At the root of these statistics are two related developments. On the one hand, it is undeniable that life in our contemporary world is extraordinarily difficult, that the toll it extracts is high, and that the wounds it inflicts are deep. We, today, live with more stress, with higher levels of anxiety, than any prior generation. We have more people passing through our lives on a daily basis than ever before because of telephone, fax, e-mail, and even television and yet we are often lonely because so few ever matter to us personally. We often are not rooted in any place but wander around our society like perpetual migrants and we may not even have families to which we are connected in any meaningful way. The constant change, the terrible speed of it, the escalating number of choices we have to make, all extract their cost. And we must also live in a society that is fragmenting in fundamental ways. Between 1960 and 1993, violent crime increased 560%, single parent households 300%, births to unmarried mothers 400%, and teen suicide 200%. So, it is no wonder that we feel alarmed and insecure and that we also become preoccupied with the wounds and pains within. 

On the other hand, many (even in the Christian world) have drunk deeply at the trough of popularized psychology and appear to accept its two basic assumptions. First, we believe that we can find release from these pains through the right technique. If we are anxious, guilty, insecure, lost, unmotivated, unappreciated, ineffective, or friendless, we need worry no more about it. There is an answer, though we will have to pay to get it. Second, we have come to believe that our top priority should be that we seek our own authenticity before all else and that others, such as spouses or friends, may have to be treated as a threat to our own growth. Hence, where these assumptions have intruded upon the Church, our spirituality has become extremely privatized, highly individualistic, inimical to commitments, and quite ethically indifferent. Because this is so, we lose our appetite for God, our taste for his Word, and our sense of dependence on Christ. Our God, too, has become too small and is now often lost amidst our inner preoccupations.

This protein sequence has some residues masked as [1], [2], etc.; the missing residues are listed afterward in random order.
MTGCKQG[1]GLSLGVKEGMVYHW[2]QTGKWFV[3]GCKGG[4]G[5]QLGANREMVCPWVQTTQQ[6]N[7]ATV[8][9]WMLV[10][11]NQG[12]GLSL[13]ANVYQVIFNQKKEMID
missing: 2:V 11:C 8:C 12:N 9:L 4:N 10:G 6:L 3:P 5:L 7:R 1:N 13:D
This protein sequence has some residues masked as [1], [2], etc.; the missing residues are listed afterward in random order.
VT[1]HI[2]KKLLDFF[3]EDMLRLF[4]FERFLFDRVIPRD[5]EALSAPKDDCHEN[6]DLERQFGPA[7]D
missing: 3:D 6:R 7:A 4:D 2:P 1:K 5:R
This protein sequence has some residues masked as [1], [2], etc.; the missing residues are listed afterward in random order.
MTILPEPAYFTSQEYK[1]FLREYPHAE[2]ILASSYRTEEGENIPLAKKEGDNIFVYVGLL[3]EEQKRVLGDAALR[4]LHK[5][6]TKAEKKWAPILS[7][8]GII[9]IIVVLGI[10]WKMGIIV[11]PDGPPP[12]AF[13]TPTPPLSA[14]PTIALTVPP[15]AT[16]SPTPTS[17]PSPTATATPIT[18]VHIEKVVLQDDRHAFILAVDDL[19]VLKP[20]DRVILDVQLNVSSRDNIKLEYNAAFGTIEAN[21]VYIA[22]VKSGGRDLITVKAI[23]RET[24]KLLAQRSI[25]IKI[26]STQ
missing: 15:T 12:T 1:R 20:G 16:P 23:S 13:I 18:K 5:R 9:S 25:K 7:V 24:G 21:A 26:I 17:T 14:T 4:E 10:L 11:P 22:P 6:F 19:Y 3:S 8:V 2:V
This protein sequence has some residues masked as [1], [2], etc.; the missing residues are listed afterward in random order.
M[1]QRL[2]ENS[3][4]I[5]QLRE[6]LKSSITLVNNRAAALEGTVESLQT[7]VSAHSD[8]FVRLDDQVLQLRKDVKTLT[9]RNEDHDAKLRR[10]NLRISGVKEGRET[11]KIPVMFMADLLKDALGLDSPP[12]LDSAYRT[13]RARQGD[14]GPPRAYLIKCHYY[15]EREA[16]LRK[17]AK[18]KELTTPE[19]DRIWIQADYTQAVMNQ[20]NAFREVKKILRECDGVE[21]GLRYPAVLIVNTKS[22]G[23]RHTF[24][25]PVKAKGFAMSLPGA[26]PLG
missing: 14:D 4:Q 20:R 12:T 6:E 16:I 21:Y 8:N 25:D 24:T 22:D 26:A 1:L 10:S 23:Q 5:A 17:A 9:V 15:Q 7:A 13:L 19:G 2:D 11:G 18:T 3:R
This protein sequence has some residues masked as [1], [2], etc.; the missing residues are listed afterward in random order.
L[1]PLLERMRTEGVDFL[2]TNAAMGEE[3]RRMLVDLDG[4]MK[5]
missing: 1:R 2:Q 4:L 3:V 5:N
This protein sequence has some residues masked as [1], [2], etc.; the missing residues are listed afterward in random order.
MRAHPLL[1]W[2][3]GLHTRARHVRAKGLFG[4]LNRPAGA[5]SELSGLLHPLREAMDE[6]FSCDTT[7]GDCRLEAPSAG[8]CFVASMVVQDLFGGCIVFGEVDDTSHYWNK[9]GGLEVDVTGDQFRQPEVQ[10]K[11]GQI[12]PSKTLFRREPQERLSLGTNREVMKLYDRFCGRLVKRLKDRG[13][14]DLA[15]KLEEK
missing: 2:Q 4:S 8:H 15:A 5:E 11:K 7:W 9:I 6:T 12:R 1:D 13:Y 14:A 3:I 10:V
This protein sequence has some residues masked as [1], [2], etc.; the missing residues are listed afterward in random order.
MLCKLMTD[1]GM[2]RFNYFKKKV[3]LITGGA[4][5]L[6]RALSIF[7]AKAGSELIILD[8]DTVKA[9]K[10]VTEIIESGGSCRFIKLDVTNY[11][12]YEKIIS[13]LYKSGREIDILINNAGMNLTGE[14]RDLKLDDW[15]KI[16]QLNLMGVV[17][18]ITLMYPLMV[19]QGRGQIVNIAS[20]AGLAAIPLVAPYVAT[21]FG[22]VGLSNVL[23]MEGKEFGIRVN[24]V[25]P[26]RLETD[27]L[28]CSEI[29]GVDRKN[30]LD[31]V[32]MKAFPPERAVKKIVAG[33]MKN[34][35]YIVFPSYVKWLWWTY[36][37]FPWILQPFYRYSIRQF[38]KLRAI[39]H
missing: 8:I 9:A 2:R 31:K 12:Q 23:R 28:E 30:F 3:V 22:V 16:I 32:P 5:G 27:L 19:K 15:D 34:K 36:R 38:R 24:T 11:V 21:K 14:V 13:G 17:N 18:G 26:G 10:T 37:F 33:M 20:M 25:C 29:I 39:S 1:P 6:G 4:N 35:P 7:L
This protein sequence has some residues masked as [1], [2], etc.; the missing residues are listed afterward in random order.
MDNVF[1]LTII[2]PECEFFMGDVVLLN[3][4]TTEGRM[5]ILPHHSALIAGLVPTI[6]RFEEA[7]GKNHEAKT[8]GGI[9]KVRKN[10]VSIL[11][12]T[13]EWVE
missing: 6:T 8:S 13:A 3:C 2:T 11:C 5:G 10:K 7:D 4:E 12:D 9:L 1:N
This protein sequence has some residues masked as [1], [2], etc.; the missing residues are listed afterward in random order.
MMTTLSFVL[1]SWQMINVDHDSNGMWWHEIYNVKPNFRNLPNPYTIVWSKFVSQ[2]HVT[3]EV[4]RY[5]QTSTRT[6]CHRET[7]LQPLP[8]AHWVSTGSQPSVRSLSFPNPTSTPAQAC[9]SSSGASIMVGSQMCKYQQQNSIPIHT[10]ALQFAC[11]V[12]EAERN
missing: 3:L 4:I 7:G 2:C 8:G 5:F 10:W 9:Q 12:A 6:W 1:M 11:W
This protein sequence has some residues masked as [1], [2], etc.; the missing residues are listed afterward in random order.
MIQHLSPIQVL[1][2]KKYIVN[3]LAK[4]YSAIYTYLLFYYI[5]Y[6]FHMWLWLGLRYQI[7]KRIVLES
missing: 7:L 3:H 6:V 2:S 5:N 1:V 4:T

There are, of course, those who genuinely need professional psychological care but the overwhelming proportion of those who have cast their faith in psychological terms do not. Their appetite for the therapeutic has come about for other reasons. In part, it reflects their own inner emptiness and the pain which this creates; in part, it rests on our growing cultural sufficiency, that what God’s grace, power, and regeneration once did, we can now do for ourselves; in part, it reflects a greatly diminished sense of sin and our refusal, quite often, to bear the pain of any self-reproach at all; and in part, it seems to reflect our lost ability to see any purpose in life outside of the self, an inability that both fuels our self-indulgence and stokes our need for more distraction. 

What seems so obvious to anxious, pained, bewildered moderns is what is so wrong. We are having to learn again, even in the Church, that Christ’s paradox is always true: “Whoever finds his life will lose it, and whoever loses his life for my sake will find it” (Matt. 10:39). Losing one’s life flies in the face of all of the counsel we are receiving today that it is by finding the self, cultivating the self, expanding the self, and actualizing the self, that we will find life. Today, self-restraint and the self-abnegation which faith requires have become obscenities. And we miss the point entirely if we think that this is simply a quarrel between two competing views of therapy.